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Boeing Defense Head: Saab Team-Up Offers 'Forward Thinking Approach'

Jul. 13, 2014 - 03:45AM   |  
By AARON MEHTA   |   Comments
A Swedish manufacturer Saab's Gripen F fighter performs during a flight demonstration in 2012. The head of Boeing's defense arm said the new trainer the US firm is co-designing with Saab for the US Air Force will look different than the Gripen.
A Swedish manufacturer Saab's Gripen F fighter performs during a flight demonstration in 2012. The head of Boeing's defense arm said the new trainer the US firm is co-designing with Saab for the US Air Force will look different than the Gripen. (Fabrice Coffrini / AFP)
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LONDON — When Boeing and Saab unveil their co-design of a new trainer for the US Air Force, it will look different from the Swedish firm’s Gripen fighter, the head of Boeing’s defense arm said Sunday.

“I can unequivocally tell you it’s not Gripen, or son of Gripen,” Chris Chadwick said during a media briefing held at Boeing’s London office ahead of this week’s Farnborough International Airshow.

When Boeing announced last December that it was teaming with Saab to design a new plane specifically for the T-X requirement, it joined a crowded field that includes three other teams. All three of the competitors are offering designs that have seen extensive use in the past, leaving Boeing and Saab as the only group to create a new platform.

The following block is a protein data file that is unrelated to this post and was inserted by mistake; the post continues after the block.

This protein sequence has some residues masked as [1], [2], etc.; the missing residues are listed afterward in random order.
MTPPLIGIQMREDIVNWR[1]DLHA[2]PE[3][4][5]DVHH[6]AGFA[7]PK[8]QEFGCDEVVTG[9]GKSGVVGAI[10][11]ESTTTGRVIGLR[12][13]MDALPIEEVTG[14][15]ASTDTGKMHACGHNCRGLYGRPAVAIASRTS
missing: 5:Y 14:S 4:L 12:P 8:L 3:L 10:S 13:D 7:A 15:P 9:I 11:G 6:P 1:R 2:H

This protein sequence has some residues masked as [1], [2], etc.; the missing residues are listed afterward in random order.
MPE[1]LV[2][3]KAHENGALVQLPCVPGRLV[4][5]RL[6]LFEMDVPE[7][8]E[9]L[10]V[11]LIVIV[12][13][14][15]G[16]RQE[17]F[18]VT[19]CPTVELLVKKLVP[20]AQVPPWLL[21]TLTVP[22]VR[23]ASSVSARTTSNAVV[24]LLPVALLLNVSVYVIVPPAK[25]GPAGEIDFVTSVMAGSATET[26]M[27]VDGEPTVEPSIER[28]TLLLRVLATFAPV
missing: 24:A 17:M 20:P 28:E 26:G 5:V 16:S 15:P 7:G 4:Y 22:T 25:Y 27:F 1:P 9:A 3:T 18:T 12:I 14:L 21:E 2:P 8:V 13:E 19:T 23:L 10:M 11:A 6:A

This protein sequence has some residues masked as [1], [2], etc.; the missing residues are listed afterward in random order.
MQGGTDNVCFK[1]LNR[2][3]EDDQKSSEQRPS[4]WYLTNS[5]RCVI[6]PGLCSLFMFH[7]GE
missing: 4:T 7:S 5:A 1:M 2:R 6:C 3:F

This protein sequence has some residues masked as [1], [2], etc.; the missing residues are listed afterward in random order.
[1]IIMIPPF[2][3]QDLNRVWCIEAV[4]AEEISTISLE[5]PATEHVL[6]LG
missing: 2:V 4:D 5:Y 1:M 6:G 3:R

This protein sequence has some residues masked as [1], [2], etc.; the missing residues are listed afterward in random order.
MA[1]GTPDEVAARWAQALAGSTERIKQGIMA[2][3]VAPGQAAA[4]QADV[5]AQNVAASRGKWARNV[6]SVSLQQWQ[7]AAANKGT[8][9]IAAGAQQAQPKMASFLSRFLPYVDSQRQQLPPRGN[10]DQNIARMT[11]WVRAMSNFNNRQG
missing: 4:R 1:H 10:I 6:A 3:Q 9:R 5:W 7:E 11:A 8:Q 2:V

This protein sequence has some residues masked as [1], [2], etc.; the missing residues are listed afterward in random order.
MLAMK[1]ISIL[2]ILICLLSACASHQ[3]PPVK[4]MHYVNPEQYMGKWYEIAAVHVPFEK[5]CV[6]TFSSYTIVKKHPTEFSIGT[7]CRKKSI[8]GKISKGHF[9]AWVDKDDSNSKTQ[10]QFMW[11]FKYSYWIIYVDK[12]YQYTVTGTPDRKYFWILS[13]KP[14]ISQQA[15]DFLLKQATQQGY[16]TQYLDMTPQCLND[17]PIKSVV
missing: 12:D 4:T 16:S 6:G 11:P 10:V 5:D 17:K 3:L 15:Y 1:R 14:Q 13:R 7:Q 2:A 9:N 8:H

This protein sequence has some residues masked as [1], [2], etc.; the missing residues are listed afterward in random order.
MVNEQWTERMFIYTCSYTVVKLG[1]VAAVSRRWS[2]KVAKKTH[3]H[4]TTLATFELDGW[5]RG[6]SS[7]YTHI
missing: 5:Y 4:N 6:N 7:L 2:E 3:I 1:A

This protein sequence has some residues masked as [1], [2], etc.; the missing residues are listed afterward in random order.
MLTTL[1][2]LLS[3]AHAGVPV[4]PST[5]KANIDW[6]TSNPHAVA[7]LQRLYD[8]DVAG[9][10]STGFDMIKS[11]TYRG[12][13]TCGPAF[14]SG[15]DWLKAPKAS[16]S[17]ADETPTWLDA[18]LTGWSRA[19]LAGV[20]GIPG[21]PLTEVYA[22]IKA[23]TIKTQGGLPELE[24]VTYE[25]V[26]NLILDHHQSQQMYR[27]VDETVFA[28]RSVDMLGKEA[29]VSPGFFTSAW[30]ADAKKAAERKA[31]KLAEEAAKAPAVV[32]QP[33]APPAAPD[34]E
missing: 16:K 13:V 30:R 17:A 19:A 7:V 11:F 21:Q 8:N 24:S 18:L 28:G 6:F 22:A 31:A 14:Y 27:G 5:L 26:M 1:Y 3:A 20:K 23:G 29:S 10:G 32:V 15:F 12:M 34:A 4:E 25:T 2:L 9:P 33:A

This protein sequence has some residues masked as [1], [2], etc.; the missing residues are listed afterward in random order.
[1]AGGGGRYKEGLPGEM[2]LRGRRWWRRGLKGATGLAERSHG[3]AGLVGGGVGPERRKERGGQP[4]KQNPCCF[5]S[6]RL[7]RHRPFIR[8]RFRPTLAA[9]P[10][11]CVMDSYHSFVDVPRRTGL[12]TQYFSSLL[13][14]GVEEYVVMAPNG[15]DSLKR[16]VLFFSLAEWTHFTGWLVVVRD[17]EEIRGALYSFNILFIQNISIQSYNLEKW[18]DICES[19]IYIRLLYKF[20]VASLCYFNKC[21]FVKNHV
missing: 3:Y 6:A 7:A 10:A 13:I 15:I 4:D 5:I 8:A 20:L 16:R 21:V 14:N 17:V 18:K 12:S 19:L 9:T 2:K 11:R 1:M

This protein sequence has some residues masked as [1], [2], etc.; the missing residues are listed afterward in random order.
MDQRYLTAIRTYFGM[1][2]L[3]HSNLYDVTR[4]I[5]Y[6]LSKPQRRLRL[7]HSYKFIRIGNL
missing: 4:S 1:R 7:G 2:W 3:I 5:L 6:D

Analysts have been skeptical that a bespoke design could be cost efficient enough to win the service’s contract, but Chadwick expressed confidence in the strategy.

“Our design process is moving along very smartly and we will be able to fly in a timely fashion to show the Air Force that this is a viable option,” he said of the decision to offer a “clean sheet” design. “We’re going to see how it all plays out and how the requirements come together that will determine what we need to do to compete.”

He then elaborated on why Boeing chose to work with Saab, citing its ability to produce a very capable fighter in the Gripen despite a relatively small industrial base.

“When you think about Saab, [Sweden is a] small country that created a great capability in the Gripen and had to do it in a cost-constrained environment. When they design, they design in a more compact fashion,” Chadwick said. “So we’ve learned a lot about how they design and develop, and they’ve learned a lot from us about what we’ve done in terms of bringing some of our technology we’re able to pull out of Phantom Works.”

“So that collision of ideas, in terms of how do you design — how do you bring that capability in, how do you mature it, how do you simulate it in the virtual warfare center — it’s those different capabilities from the different companies that come together to offer a better offering in the long term.”

“When you mix those together, what is happening is we’re creating this culture that is allowing us to move faster, design smarter, and hit the price targets that we have that we think will differentiate ourselves from the other three competitors that are in the marketplace.”

Although not one of the “big three” recapitalization programs the Air Force is focused on, the T-X remains a priority for the service.

“The next-generation trainer, the T-X, is sort of existential to the Air Force,” service undersecretary Eric Fanning said in a May interview . “The trainers we’re using now are really old, well past their expected life, and if we do not have those, we cannot train to the next level of platforms.”

The T-X program will receive $600 million over the course of the five-year period known as the Future Years Defense Program, according to the service’s budget plan. The Air Force hopes to award a contract in FY 2017.

Email: amehta@defensenews.com

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